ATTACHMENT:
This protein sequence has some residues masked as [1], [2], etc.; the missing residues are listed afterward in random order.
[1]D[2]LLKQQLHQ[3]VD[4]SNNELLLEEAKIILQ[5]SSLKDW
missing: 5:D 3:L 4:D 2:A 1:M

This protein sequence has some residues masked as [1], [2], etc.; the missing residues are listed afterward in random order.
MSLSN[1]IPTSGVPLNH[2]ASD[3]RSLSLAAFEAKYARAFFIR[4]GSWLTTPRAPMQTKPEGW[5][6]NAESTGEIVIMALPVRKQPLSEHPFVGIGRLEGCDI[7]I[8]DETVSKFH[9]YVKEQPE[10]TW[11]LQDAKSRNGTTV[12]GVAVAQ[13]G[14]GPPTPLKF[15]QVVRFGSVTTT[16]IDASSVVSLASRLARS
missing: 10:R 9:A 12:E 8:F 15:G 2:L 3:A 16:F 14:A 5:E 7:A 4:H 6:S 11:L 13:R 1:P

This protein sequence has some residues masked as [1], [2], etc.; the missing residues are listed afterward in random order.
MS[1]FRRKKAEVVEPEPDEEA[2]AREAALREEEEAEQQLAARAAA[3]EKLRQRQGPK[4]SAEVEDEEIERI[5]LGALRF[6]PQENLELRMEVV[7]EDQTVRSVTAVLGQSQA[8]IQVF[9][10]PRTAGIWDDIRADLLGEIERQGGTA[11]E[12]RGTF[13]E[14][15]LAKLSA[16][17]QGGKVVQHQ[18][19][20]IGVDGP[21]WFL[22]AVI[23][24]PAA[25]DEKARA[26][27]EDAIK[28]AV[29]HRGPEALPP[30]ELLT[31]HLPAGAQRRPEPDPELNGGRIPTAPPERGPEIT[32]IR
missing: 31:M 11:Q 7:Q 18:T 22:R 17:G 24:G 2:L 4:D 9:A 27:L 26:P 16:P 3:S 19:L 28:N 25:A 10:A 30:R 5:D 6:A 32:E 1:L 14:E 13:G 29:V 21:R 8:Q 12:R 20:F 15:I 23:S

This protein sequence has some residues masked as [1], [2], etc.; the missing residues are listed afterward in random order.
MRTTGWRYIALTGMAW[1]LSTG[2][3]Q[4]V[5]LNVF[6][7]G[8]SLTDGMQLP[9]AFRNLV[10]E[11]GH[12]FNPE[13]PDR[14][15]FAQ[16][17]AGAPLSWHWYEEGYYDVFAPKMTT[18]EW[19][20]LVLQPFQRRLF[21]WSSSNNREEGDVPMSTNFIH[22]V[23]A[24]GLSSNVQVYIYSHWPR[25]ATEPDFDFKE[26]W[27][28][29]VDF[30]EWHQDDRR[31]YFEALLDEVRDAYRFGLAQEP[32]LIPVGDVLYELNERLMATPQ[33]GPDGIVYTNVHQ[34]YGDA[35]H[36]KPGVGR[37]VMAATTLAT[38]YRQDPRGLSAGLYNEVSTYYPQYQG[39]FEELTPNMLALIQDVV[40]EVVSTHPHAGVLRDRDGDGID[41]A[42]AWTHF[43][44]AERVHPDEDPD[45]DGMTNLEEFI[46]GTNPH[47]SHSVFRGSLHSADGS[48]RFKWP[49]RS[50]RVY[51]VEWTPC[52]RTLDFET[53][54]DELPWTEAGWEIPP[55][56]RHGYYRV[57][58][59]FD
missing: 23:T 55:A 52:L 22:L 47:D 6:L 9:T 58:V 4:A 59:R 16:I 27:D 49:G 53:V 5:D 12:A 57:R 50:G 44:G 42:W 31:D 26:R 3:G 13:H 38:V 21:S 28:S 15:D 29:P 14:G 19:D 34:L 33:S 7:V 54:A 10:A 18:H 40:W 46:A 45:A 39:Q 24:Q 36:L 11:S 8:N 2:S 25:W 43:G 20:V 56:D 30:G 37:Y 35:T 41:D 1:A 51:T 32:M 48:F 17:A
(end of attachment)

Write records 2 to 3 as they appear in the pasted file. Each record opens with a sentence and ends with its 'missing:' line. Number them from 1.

This protein sequence has some residues masked as [1], [2], etc.; the missing residues are listed afterward in random order.
MSLSN[1]IPTSGVPLNH[2]ASD[3]RSLSLAAFEAKYARAFFIR[4]GSWLTTPRAPMQTKPEGW[5][6]NAESTGEIVIMALPVRKQPLSEHPFVGIGRLEGCDI[7]I[8]DETVSKFH[9]YVKEQPE[10]TW[11]LQDAKSRNGTTV[12]GVAVAQ[13]G[14]GPPTPLKF[15]QVVRFGSVTTT[16]IDASSVVSLASRLARS
missing: 10:R 9:A 12:E 8:F 15:G 2:L 3:A 16:F 14:A 5:E 7:A 4:H 6:S 11:L 13:R 1:P

This protein sequence has some residues masked as [1], [2], etc.; the missing residues are listed afterward in random order.
MS[1]FRRKKAEVVEPEPDEEA[2]AREAALREEEEAEQQLAARAAA[3]EKLRQRQGPK[4]SAEVEDEEIERI[5]LGALRF[6]PQENLELRMEVV[7]EDQTVRSVTAVLGQSQA[8]IQVF[9][10]PRTAGIWDDIRADLLGEIERQGGTA[11]E[12]RGTF[13]E[14][15]LAKLSA[16][17]QGGKVVQHQ[18][19][20]IGVDGP[21]WFL[22]AVI[23][24]PAA[25]DEKARA[26][27]EDAIK[28]AV[29]HRGPEALPP[30]ELLT[31]HLPAGAQRRPEPDPELNGGRIPTAPPERGPEIT[32]IR
missing: 31:M 11:Q 7:Q 18:T 22:R 17:G 24:G 2:L 4:D 9:A 27:L 26:P 16:P 3:S 19:L 28:N 25:A 10:A 30:R 5:D 6:A 32:E 1:L 14:E 13:G 29:V 21:R 8:Q 12:R 20:F 15:I 23:S